nfmatch {bigmatch} | R Documentation |

## Minimum-distance near-fine matching.

### Description

The program finds an optimal near-fine match with a given caliper on p or rank of p.

### Usage

```
nfmatch(z, p, fine=rep(1,length(z)), X, dat, caliper, constant=NULL, ncontrol=1,
rank=TRUE, exact=NULL, penalty=1000, max.cost=penalty/10, nearexact=NULL,
nearexPenalty=max.cost, Xextra=NULL, weight=NULL, subX=NULL, ties.all=TRUE, seed=1)
```

### Arguments

`z` |
A vector whose ith coordinate is 1 for a treated unit and is 0 for a control. |

`p` |
A vector of with length(z)=length(p) giving the numeric values of the variable to be matched with a caliper. Typically, p is the propensity score. If p takes a few levels, exact matching for p is attempted if caliper=0. If no caliper is intended to apply, set p=rep(1,length(z)) and caliper=1. |

`fine` |
A vector of with length(z)=length(fine) giving the nominal levels that are to be nearly-finely balanced. |

`X` |
A matrix of covariates used to create a robust Mahalanobis distance. X must have length(z) rows. |

`dat` |
A data frame with length(z) rows. If the match is feasible, the matched portion of dat is returned with additional columns that define the match. |

`caliper` |
If two individuals differ on p by more than caliper, we will not calculate the distance for this pair. If caliper is too small, the match may be infeasible. If no caliper is intended to apply, set p=rep(1,length(z)) and caliper=1. |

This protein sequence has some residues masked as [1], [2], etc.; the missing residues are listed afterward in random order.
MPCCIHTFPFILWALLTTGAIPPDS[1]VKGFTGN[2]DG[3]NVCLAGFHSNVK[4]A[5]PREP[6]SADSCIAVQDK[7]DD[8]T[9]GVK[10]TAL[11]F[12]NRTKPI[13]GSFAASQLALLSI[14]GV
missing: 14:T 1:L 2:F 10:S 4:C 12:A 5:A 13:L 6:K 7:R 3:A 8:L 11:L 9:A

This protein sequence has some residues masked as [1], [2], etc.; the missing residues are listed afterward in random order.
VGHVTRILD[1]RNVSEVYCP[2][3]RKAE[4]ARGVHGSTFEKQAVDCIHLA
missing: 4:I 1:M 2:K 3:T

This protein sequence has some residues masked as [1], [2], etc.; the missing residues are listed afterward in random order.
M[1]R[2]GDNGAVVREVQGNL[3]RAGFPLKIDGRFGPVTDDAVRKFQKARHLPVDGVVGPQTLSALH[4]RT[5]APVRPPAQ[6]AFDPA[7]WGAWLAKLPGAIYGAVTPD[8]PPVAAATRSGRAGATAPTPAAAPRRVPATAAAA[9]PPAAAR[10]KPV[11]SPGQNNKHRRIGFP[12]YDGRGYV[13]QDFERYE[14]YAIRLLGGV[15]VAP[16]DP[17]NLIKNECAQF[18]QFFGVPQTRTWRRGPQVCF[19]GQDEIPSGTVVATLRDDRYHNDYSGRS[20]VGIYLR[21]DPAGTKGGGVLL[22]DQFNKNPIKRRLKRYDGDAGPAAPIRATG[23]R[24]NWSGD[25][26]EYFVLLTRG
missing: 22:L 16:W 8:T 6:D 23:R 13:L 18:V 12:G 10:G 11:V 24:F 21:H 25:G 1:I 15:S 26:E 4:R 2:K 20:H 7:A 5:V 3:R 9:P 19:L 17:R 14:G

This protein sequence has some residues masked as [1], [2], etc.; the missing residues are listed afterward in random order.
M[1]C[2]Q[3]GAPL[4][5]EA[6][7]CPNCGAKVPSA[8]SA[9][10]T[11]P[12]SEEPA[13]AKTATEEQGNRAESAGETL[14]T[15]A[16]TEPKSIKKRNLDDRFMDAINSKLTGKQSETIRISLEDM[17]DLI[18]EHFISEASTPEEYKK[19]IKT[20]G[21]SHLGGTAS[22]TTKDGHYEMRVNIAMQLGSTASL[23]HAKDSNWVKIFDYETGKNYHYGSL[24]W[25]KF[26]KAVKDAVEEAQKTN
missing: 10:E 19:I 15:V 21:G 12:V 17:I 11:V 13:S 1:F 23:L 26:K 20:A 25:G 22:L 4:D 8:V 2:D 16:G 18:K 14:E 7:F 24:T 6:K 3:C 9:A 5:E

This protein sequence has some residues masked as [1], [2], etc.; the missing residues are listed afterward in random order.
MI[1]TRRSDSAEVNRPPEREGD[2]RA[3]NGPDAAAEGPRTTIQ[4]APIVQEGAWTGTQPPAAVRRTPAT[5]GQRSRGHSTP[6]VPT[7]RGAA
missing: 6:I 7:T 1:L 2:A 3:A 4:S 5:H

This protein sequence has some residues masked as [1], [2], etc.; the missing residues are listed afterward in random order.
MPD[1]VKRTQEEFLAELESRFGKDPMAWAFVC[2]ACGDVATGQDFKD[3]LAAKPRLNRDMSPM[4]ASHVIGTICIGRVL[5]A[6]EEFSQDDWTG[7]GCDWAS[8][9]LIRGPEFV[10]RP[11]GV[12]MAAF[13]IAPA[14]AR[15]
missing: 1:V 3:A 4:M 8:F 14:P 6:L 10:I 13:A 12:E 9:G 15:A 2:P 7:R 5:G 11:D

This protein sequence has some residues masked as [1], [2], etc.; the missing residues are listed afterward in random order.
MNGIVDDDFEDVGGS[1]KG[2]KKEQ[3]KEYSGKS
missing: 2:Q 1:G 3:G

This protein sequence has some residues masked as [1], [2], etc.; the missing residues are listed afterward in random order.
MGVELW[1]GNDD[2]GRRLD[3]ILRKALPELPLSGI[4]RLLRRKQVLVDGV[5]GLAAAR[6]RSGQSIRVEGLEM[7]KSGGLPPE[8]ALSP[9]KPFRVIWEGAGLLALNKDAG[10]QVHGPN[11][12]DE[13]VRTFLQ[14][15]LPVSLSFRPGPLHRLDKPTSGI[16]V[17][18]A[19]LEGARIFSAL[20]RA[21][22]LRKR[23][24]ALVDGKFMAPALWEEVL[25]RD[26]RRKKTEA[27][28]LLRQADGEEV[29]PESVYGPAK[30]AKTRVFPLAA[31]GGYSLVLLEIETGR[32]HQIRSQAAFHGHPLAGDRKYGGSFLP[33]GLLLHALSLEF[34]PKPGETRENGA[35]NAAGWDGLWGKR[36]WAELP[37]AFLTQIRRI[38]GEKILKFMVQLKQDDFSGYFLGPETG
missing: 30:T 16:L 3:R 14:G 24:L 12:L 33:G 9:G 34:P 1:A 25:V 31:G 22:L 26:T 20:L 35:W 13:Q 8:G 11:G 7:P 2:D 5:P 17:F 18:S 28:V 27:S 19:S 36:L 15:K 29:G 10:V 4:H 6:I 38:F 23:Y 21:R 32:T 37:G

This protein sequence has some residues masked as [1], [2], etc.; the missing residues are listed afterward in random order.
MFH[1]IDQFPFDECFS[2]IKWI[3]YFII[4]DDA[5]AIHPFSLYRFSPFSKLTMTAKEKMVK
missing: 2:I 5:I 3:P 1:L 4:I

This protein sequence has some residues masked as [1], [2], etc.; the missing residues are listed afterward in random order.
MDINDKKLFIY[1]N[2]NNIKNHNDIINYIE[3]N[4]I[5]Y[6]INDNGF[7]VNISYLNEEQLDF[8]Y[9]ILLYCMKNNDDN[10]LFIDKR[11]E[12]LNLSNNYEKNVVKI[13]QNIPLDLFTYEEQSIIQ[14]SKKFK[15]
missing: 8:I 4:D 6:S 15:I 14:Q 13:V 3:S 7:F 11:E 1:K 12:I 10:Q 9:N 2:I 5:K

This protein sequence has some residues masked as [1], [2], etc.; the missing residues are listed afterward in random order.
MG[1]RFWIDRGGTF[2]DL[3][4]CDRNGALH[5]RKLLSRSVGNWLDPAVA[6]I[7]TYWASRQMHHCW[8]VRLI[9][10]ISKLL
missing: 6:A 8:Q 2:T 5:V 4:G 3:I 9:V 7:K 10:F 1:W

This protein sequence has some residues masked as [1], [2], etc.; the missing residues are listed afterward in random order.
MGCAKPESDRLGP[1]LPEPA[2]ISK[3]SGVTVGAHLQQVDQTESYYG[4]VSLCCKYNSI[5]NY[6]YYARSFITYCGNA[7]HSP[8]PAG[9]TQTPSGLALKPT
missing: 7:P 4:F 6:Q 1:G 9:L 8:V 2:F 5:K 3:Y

`constant` |
If there are more than constant controls for a treated differ on p within caliper, we select the constant closest controls. |

`ncontrol` |
A positive integer giving the number of controls to be matched to each treated subject. If ncontrol is too large, the match will be infeasible. |

`rank` |
An indicator of whether we want a caliper on rank of p or p. |

`exact` |
If not NULL, then a vector of length(z)=length(p) giving variable that need to be exactly matched. |

`penalty` |
A numeric penalty imposed for each violation of fine balance. |

`max.cost` |
The maximum cost for the each pair of treated and control while rounding the cost. |

`nearexact` |
If not NULL, then a vector of length length(z) or matrix with length(z) rows giving variables that need to be exactly matched. If it is not possible to exactly match all variables, we will exactly match as many variables as we can. |

`nearexPenalty` |
The penalty for a mismatch on nearexact. If it is a number, then use the same penalty for all nearexact variables. Otherwise, it should be a vector of length the same as number of nearexact variables, indicating the penalty for mismatch on each nearexact variable. The larger nearexPenalty is, the more priorty the variable get in near-exact match. |

`Xextra` |
If not NULL, another robust Mahalanobis distance based on Xextra is calculated. The distance between treated-control pair is a weighted sum of the two distances. |

`weight` |
The weight for Mahalanobis distance of Xextra. |

`subX` |
If a subset matching is required, the variable that the subset matching is based on. That is, for each level of subX, extra treated will be discarded in order to have the number of matched treated subjects being the minimum size of treated and control groups. If exact matching on a variable x is desired and discarding extra treated is fine if there are more treated than controls for a certain level k, set exact=x, subX=x. |

`ties.all` |
If ties.all is True, include all ties while choosing nearest neighbors. In this case, some treated may have more than constant controls. Otherwise, randomly select one or several controls to make sure there are not more than constant controls for each treated. |